on September 24, 2001
"The Tao of Pooh" has been called "the book most often recommended to explain Taoist principles." Hoff's fame offered a bully pulpit, and after a decade he made use of it. He wrote a companion book, "The Te of Piglet," about the way of the small, weak, childlike, feminine, sensitive, virtuous, modest, yielding, and fluid. At least, I think that's what it's about. There's little in here about either Piglet or Te (pronounced DEHr or DUHr). Instead, it's a diatribe against heavy industry, business, government (especially the Forest Service), pesticides, doctors, the military, feminists, conservatives, realists, Western culture, mainstream Americans, critics, and all the other "Eeyores" of the world. Yes, Hoff criticises critics (and shows himself to be an Eeyore). Very disappointing.
The dialog with Piglet and the others is there, though with a depressing and negative spin. (Inexplicably, Piglet has hired a thief as a bodyguard. And Eeyore isn't just gloomy, he's a mean SOB.) The original Pooh stories are there, though crudely intercut in very large chunks. The original Pooh illustrations are there. The funky capitalization is there. Quotations from Taoist philosophers are there in abundance. In fact, it's a rather long book -- almost twice as long as the first one. There are long explanatory sections about the history of Taoism and Confucianism, and smatterings of Taoist principles. The book just doesn't lift one's spirits. Instead of selling Taoism, it's an environmentalist rant. Hoff even claims that our generation will see the collapse of business/civilization as we know it, to be replaced by a new age of environmental consciousness.
Not that there aren't useful insights here, of course. One of my favorites: "A successful individual appears to succeed because he is Aggressive -- he chases after things and gets them. Chances are his positive attitude attracts those things to him and creates opportunities for success to happen. But chances are onlookers see Aggression succeeding, rather than Attitude. So that's what they imitate. And, since aggression attracts more aggression, the want-to-be-successful turn business into Busyness, creating an atmosphere of increasing combativeness and negativity in which relatively few are likely to be successful -- and even fewer are likely to be happy." Hoff recommends instead that we follow the way of Gandhi, "the greatest Piglet of all time."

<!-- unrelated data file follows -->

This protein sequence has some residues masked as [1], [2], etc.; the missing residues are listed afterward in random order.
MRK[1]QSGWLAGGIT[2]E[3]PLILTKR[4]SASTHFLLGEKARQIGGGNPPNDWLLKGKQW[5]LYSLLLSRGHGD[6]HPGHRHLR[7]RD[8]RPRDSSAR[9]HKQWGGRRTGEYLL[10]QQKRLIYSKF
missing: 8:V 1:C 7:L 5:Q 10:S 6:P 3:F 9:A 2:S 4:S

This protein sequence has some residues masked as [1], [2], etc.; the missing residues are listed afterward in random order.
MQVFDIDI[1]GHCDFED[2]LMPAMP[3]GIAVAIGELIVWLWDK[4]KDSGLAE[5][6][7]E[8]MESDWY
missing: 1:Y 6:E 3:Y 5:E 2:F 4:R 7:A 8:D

Taoists have historically been critics of hierarchical, rule-based Confucian governments and practices, and they have always supported the underdog. But Taoists have also been scientists, artists, philosophers, healers, and intellectuals of all sorts. I'd rather read about their positive beliefs than about the negatives of everyone else. And I'd like to see it done with more humor. To quote Hoff, "Eeyores, in other words, are Whiners. They believe the negative but not the positive and are so obsessed with What's Wrong that the Good Things in Life pass them by unnoticed. Are they the ones, then, to give us an accurate account of what life is about? If the universe were governed by the Eeyore Attitude, the whole thing would have collapsed eons ago."
You wouldn't think the same author wrote these two books.
on January 4, 2001
Benjamin Hoff's follow-up to the Tao of Pooh, the Te of Piglet, is neither as fun or as interesting as the previous work. Te, the Taoist principle of the virtue of the small includes, according to Hoff, leaving a small footprint (as opposed to a large one) on the earth - as this book has a decidedly more ecological slant to it. Hoff remains true to the endearing format of the Tao of Pooh, but as he writes his diatribes against corporate culture and the evils of consumerism, its charm quickly wears off. Little wonder this book failed to inspire me as his previous book did.
Perhaps it was the almost preachy tone Hoff takes from time to time. Or maybe it was the fact that I simply became bored and distracted at the minutae of the philosophy. Possibly I didn't like the book because I don't like Piglet as much as I like Pooh. There are numerous reasons for my dislike of the Te of Piglet - there are so many, I honestly cannot put my finger on a single specific reason. If you had been hoping, as I had, that the Te of Piglet would be as good or better than the Tao of Pooh, you will be diasppointed.
on August 24, 2000
...if you think you're going to get a great deal more explanation of the concepts and thinking that you might have found in "The Tao of Pooh".
Oh, Mr Hoff finds the time to explain a bit about Te, and how Virtue is a Very Good Thing. But as written by many other customer-reviewers, this book rapidly turns into a vicious rant by Mr Hoff against all the things he finds personally distasteful. I get a kick out of how completely he ignores the many passages in the Tao Te Ching that talk about how little government ultimately influences our personal, spiritual lives.